Text Box: Conductor autographs


Price: $125.00



Phone: 212-860-5541  *  Fax: 917-677-8247


Autographed musical quotation by the conductor, violinist and violist of Franz Ondricek’s Romanza pour Violin, Prague, June 15, 1936.


Reissig (1874-1939) was an extremely important figure in Czech music.  From 1885 to 1892, he studied violin with Anton Bennewitz and Ferdinand Lachner and then composition with Antonin Dvorak at the Prague Conservatory. His classmates and close friends were Josef Suk and Oscar Nedbal. He toured as a concert violinist and violist from 1894-1896.  During this time he developed a love for the viola d’amore, a forgotten instrument at the time and brought it back to the forefront.  His work as a violin virtuoso caught the attention of Leos Janacek who recommende he come to Brno and in 1896, he became a professor of violin and viola at the Brno Beseda Philharmonic Association School of Music.  By 1899 hje was named the Director of the school and Music Director of the Orchestra.  Reissig increased the enrollment from a handful of pupils to 400 pupils during this time.  At Janacek’s invitation, he also taught at his Organ School from 1903-1909.  He also performed as a violinist during this time as well, both as a soloist with orchestra, in recital and in chamber ensembles.  On January 10th, 1896 at one of his recitals, he gave the first professional performance of Dvorak’s Sonatina for Violin and Piano, op. 100.  The work was written in America in 1893 for his children who gave a private performance in December of that year.  As a the Music Director of the Brno Philharmonic, Reissig gave numerous World Premieres with the orchestra.  Reissig was the champion of two important Czech composers, Vitezslav Novak and Josef Suk.  For Novak, he premiered his Op. 19 Two Ballads for piano, orchestra and chorus on November 19, 1899 and in 1902, his op. 23 Two Ballads, also for piano, orchestra and chorus on December 14, 1902 and his symphonic cantata “Boure” “The Storm” op. 42 on April 17, 1910. As a conductor, he gave numerous World Premieres of works by Josef Suk and championed with works of Smetana and Fibich.  In 1917, Reissig joined with the Bohemian Quartet and gave the Czech Premier in Brno of Arnold Schoenberg’s “Verklärte Nacht”.  He played another important World Premiere with the Bohemian Quartet, then posthumous World Premiere of Dvorak’s Quintent in A Minor, op. 1 on December 15, 1921 in a Dvorak evening at the Prague Conservatory.  They also gave the first public performance of the work with Reissig, 9 years later on February 10, 1930 at the Czech Chamber Music Association in Prague. Reissig passed the orchestra baton in 1919, (Though he conducted the orchestra until his death in 1939) spent a year teaching at Janacek’s brand new conservatory in Prague as of the 1920-21 school year was a Professor of violin and conducting at the Prague Conservatory for the rest of his life.  While there he edited many composer’s works, including transcribing works for the viola d’amore.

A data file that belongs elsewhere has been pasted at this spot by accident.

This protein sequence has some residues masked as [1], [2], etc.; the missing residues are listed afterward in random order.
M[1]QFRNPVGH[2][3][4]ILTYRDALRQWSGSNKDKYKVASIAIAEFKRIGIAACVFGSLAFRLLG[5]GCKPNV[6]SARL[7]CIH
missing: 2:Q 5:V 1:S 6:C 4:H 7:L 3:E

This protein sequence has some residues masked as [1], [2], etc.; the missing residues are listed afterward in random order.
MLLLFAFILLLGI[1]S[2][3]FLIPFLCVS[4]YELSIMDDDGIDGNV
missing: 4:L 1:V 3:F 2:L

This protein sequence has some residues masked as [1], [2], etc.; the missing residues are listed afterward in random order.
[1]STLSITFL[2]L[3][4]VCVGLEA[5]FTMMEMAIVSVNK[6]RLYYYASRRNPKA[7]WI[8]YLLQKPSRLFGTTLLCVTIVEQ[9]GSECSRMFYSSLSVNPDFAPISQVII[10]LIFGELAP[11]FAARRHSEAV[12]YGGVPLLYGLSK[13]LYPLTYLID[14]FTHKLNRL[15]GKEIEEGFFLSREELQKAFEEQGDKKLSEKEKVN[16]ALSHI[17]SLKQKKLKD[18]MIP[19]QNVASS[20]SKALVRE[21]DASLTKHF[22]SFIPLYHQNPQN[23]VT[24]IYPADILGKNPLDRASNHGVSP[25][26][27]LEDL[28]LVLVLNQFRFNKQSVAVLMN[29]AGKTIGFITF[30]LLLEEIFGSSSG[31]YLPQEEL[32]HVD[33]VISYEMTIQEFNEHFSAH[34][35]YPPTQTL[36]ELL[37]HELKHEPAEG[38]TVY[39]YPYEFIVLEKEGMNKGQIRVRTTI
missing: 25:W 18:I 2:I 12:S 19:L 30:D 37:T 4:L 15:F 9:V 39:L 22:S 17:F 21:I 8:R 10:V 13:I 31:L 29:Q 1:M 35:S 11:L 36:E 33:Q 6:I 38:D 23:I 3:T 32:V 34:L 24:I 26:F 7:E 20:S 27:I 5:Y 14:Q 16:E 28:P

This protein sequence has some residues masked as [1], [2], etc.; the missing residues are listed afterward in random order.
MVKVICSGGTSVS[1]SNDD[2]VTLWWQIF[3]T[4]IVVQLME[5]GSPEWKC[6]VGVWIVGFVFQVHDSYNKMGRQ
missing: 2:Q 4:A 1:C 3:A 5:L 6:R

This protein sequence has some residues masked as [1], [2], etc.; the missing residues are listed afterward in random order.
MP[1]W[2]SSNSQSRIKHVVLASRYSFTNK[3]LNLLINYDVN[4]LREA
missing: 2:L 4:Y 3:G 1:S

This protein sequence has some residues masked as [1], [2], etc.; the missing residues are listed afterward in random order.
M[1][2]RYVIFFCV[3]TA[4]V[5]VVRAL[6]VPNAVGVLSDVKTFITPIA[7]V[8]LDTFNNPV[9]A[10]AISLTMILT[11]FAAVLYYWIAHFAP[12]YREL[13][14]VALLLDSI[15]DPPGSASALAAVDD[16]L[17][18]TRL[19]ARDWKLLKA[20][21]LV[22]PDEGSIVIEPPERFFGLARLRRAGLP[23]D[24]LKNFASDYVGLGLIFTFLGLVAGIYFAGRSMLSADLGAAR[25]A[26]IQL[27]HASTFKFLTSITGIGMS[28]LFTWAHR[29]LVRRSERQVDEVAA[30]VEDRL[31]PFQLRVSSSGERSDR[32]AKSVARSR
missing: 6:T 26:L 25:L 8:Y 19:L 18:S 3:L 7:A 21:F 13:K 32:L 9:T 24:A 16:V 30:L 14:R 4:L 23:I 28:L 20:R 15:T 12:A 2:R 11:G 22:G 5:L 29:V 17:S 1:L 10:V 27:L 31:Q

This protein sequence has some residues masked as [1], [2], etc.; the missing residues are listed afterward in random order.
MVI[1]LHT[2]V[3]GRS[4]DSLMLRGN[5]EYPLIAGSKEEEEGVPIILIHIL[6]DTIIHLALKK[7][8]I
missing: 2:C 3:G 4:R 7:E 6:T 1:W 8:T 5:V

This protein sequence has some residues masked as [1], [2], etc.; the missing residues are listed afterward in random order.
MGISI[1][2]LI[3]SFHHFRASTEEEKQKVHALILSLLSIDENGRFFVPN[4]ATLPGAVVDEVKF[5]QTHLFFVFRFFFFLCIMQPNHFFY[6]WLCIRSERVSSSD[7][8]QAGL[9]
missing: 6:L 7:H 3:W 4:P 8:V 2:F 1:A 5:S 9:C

Reissig had a fruitful relationship with Leos Janacek.  Perhaps the most important aspect of their musical friendship was Reissig’s introduction to Janacek of the viola d’amore.  Reissig received European renown for his performances on the instrument.  A 14 string instrument, in which only 7 strings are typically played hearkened back to the Baroque period and was difficult to tune.  Janacek was so enamored with the instrument that he added it to the score of his two best remembered operas, “Katya Kabanova” and “Jenufa”.  Reissig also worked with Janacek on his Violin Sonata and also edited the work. 


A rare autograph!